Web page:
hair on fire

No, this isn’t a plug for the DARE program. OPE stands for Other People’s Emergencies. And it’s time we talk about saying “no” to them.
A couple months ago, I was hit with a deluge of emails asking–and in one case demanding–I take immediate action on something, or else there would be dire consequences.
My initial reaction was that I had to hop-to and do the things. But why? The “dire consequences” varied in their effect on me, personally, and the organization I run as a whole. Plus, these emergencies weren’t created by me. Why is it my responsibility to put out the fire in your hair? What’s more, I’m a busy person and no one should expect me to do something immediately, especially when their request comes in via email (more on that in a future post).
As Bob Carter (according to Goodreads) said,

“Poor planning on your part does not necessitate an emergency on mine.”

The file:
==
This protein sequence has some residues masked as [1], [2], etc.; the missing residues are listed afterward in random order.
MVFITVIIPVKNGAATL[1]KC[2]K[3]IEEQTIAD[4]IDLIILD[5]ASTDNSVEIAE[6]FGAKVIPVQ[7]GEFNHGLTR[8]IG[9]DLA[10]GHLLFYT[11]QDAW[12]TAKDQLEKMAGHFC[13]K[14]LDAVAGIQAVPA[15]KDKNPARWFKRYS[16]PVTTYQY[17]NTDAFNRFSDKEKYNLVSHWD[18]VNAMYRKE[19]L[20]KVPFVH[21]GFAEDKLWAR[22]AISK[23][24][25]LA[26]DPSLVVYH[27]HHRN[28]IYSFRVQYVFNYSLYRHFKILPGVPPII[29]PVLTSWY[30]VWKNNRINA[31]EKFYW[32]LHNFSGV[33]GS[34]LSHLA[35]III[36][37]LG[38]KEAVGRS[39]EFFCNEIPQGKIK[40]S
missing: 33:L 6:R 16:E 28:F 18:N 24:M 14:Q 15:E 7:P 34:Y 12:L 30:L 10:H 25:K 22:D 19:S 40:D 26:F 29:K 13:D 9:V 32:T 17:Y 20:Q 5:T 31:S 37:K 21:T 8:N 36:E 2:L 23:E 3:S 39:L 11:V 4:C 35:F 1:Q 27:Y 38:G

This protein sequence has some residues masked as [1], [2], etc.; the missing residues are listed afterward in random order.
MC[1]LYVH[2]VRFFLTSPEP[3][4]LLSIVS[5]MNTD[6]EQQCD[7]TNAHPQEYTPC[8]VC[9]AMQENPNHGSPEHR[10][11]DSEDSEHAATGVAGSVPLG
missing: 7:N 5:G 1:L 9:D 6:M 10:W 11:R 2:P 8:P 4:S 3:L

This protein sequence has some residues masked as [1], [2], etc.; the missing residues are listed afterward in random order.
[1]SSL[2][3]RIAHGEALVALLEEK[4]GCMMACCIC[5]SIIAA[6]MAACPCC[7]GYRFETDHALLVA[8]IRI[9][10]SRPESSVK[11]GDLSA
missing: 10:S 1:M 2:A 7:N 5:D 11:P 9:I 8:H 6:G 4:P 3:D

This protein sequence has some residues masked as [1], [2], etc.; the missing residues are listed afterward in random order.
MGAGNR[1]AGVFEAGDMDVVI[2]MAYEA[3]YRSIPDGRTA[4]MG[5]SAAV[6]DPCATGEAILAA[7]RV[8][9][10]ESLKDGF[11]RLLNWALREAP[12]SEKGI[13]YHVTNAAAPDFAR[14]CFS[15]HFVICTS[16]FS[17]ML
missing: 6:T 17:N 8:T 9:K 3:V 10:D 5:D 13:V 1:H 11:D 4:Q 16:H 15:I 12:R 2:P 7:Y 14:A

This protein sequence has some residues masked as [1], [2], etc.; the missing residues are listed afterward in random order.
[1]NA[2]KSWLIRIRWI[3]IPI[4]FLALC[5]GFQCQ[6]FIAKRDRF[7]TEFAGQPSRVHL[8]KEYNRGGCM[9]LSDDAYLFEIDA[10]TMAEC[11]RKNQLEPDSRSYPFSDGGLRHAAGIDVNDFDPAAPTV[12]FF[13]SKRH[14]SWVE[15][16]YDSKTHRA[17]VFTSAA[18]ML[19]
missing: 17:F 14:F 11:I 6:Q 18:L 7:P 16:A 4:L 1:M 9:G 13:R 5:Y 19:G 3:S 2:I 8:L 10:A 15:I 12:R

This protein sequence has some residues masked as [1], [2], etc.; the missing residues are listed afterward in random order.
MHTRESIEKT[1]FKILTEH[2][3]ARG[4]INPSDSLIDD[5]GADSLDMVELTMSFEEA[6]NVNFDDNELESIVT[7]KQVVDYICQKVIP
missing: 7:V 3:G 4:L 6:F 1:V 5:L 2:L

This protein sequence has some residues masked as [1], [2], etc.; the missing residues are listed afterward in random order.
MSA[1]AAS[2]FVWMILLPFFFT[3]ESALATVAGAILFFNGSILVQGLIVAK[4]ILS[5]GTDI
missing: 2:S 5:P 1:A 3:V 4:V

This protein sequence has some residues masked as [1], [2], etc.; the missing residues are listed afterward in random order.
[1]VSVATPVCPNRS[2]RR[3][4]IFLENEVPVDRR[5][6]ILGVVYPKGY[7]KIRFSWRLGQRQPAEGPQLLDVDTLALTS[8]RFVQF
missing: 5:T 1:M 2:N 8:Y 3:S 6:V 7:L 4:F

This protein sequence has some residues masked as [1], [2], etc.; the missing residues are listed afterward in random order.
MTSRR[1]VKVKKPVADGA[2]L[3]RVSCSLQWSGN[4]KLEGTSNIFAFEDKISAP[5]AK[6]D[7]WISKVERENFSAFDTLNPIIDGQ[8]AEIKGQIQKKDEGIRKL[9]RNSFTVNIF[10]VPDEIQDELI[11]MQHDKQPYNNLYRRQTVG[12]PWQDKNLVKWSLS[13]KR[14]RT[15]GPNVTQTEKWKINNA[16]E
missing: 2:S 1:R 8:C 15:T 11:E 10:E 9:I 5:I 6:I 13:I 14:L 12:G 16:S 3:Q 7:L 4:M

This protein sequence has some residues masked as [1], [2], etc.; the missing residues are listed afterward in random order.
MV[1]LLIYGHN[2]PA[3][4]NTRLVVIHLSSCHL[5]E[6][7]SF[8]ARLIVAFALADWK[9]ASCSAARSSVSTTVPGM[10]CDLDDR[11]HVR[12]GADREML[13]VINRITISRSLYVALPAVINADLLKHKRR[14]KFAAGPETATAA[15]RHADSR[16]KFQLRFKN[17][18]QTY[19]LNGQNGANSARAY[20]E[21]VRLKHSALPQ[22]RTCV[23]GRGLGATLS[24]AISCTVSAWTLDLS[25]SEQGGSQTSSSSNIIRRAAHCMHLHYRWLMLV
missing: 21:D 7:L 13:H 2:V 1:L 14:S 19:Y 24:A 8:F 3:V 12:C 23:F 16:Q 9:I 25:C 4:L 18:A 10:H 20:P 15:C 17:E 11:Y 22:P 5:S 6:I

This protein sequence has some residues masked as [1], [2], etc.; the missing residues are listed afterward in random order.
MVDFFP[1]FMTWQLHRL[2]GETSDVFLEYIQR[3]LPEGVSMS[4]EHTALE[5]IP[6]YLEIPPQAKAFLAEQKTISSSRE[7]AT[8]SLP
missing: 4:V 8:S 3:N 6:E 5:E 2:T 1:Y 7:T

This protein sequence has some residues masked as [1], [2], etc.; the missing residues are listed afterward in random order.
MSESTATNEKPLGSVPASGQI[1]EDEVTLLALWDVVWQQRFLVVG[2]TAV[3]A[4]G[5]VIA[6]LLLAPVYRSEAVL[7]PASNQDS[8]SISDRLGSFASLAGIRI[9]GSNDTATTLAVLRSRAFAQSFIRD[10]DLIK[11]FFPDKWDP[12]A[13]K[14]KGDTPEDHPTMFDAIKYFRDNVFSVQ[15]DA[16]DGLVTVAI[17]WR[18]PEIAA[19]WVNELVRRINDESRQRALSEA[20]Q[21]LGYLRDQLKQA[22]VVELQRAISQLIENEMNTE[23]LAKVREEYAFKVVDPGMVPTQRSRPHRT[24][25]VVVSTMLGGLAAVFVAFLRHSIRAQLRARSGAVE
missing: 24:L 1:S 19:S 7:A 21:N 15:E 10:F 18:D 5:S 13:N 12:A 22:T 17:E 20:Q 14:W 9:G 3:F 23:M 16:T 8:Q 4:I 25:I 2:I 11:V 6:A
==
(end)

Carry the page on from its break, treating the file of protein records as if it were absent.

And it is SO TRUE.
Look. I get it. We’re all busy, and sometimes, we get to things when we get to them; and sometimes, that’s at the last minute. But really, if you need someone else for it, for goodness sake, give them some notice. Otherwise, the answer is no.
Here’s another quote for you (not sure who said it first–maybe Sean Covey or Dan Millman):

“When you say yes to something, you say no to something else.”

Saying yes to an OPE means saying no to the thing I had planned to do instead. And that thing is most likely more important to me than the OPE. Saying yes to an OPE is also sending a message to others–and myself–that I will allow my time to be hijacked.
I want to be the kind of person who spends her time in ways that reflect what her priorities are. I think it will lead to more satisfaction with work and life and being more productive in general. In order to do that, I have to say “nope” to OPE.
Plus, burning hair smells really bad.

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